SMIRNOFF (SMIRks Native Open Force Field)

The SMIRNOFF specification

The SMIRNOFF specification can be found in the OpenFF standards repository.

SMIRNOFF and the Toolkit

OpenFF releases all its force fields in SMIRNOFF format. SMIRNOFF is a format developed by OpenFF; its specification can be found in our standards repository. SMIRNOFF-format force fields are distributed as XML files with the .offxml extension. Instead of using atom types like traditional force field formats, SMIRNOFF associates parameters directly with chemical groups using SMARTS and SMIRKS, which are extensions of the popular SMILES serialization format for molecules. SMIRNOFF goes to great lengths to ensure reproducibility of results generated from its force fields.

The OpenFF Toolkit is the reference implementation of the SMIRNOFF spec. The toolkit is responsible for reading and writing .offxml files, for facilitating their modification, and for applying them to a molecular system in order to produce an Interchange object. The OpenFF Interchange project then takes over and is responsible for producing input files and data for actual MD software. The toolkit strives to be backwards compatible with old versions of the spec, but owing to the vagaries of the arrow of time cannot be forward compatible. Trying to use an old version of the toolkit to load an .OFFXML file created with a new version of the spec will lead to an error.

A simplified .offxml file for TIP3P water might look like this:

<?xml version="1.0" encoding="utf-8"?>
<SMIRNOFF version="0.3" aromaticity_model="OEAroModel_MDL">
    <Author>The Open Force Field Initiative</Author>
    <Constraints version="0.3">
        <Constraint smirks="[#1:1]-[#8X2H2+0:2]-[#1]" id="c-tip3p-H-O" 
                    distance="0.9572 * angstrom"></Constraint>
        <Constraint smirks="[#1:1]-[#8X2H2+0]-[#1:2]" id="c-tip3p-H-O-H" 
                    distance="1.5139006545247014 * angstrom"></Constraint>
    <vdW version="0.3" potential="Lennard-Jones-12-6" combining_rules="Lorentz-Berthelot"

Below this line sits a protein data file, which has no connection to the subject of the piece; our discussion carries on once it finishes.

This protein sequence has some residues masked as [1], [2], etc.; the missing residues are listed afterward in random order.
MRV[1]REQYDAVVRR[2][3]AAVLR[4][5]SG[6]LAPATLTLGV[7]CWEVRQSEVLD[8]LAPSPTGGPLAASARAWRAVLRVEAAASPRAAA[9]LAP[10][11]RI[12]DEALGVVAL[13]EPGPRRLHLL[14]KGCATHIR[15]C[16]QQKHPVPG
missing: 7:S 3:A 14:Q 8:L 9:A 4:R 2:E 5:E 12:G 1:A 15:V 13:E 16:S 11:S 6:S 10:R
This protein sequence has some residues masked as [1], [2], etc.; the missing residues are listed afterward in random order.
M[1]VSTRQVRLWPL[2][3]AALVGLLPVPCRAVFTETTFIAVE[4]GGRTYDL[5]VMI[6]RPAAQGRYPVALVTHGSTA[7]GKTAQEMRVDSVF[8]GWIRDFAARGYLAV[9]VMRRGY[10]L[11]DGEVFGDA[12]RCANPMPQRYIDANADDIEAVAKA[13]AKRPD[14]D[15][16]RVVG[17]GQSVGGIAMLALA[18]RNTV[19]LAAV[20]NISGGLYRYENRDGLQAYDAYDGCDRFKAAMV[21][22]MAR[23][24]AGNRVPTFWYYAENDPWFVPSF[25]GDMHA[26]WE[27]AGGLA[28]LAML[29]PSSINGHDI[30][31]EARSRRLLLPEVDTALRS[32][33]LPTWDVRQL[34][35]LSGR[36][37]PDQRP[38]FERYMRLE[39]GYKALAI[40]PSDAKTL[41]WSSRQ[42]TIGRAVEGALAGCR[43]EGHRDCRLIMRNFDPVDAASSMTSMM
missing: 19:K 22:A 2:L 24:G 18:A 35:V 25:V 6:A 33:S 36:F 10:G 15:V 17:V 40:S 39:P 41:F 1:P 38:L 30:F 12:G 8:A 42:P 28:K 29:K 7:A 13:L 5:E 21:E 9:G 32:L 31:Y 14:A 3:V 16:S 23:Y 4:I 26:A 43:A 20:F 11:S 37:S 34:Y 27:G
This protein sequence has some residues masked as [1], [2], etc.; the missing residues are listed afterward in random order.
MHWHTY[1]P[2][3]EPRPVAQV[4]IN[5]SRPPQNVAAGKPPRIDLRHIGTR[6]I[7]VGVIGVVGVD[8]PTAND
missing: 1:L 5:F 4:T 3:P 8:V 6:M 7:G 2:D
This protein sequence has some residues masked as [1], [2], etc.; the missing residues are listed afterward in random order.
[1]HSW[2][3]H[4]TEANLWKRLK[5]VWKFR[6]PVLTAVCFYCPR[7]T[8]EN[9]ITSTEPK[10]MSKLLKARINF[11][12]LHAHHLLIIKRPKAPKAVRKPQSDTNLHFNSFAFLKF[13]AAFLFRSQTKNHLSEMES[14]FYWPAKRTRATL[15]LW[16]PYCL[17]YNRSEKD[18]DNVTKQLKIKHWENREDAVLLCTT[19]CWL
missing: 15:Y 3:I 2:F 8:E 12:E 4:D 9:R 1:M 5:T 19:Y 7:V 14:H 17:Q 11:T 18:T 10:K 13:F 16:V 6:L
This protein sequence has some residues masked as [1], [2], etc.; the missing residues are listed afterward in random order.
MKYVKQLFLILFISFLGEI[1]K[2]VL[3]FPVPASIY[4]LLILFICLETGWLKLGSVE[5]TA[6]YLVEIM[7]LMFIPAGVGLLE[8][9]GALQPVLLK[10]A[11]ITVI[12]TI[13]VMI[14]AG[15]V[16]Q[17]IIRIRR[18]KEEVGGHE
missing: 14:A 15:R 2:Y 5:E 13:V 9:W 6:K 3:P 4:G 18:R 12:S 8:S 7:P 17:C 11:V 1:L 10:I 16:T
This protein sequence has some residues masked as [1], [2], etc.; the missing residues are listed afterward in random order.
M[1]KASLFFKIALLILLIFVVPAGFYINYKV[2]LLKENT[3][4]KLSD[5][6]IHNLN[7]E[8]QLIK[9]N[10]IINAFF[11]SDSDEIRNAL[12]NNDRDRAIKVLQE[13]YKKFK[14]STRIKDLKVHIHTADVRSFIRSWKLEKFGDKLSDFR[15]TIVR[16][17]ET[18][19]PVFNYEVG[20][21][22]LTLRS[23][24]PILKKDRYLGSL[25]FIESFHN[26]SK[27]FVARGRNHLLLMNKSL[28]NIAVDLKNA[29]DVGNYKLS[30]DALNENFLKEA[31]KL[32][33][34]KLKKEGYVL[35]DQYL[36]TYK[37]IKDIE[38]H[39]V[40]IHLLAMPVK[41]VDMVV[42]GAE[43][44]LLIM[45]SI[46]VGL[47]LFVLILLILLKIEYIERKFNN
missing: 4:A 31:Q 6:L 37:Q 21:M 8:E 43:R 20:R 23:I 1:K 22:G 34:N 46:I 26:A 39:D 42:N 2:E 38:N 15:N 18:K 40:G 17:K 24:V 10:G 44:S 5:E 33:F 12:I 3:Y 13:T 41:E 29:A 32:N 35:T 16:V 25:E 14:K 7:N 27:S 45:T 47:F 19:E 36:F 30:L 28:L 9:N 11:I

scale12="0.0" scale13="0.0" scale14="0.5" scale15="1.0" cutoff="9.0 * angstrom" 
         switch_width="1.0 * angstrom" method="cutoff">
        <Atom smirks="[#1]-[#8X2H2+0:1]-[#1]" epsilon="0.1521 * mole**-1 * kilocalorie" 
              id="n-tip3p-O" sigma="3.1507 * angstrom"></Atom>
        <Atom smirks="[#1:1]-[#8X2H2+0]-[#1]" epsilon="0 * mole**-1 * kilocalorie" 
              id="n-tip3p-H" sigma="1 * angstrom"></Atom>
    <Electrostatics version="0.3" scale12="0.0" scale13="0.0" scale14="0.8333333333" 
                    scale15="1.0" cutoff="9.0 * angstrom" switch_width="0.0 * angstrom" 
    <LibraryCharges version="0.3">
        <LibraryCharge smirks="[#1]-[#8X2H2+0:1]-[#1]" charge1="-0.834 * elementary_charge" 
        <LibraryCharge smirks="[#1:1]-[#8X2H2+0]-[#1]" charge1="0.417 * elementary_charge" 


TIP3P’s geometry is specified entirely by constraints, but SMIRNOFF certainly supports a wide variety of bonded parameters and functional forms.

Note that this format specifies not just the individual parameters, but also their functional forms and units in very explicit terms. This both makes it easy to read and means that the correct implementation of each force is specifically defined, rather than being left up to the MD engine.

The complicated part is that each parameter is specified by a SMIRKS code. These codes are SMARTS codes with an optional numerical index on some atoms given after a colon. This indexing system comes from SMIRKS. Each parameter expects a certain number of indexed atoms, and applies the force accordingly. Unindexed atoms are used to match the chemistry, but forces are not applied to them. SMARTS/SMIRKS codes are less intimidating than they look; [#1] matches any Hydrogen atom (atomic number 1), while [#8X2H2+0] matches an oxygen atom (atomic number 8) with some additional constraints. Dashes represent bonds. So [#1]-[#8X2H2+0:1]-[#1] represents an oxygen atom indexed as 1 connected to two unindexed hydrogen atoms. This system allows individual parameters to be as general or as specific as needed.


This page is not the SMIRNOFF spec; it has been moved to the standards repository.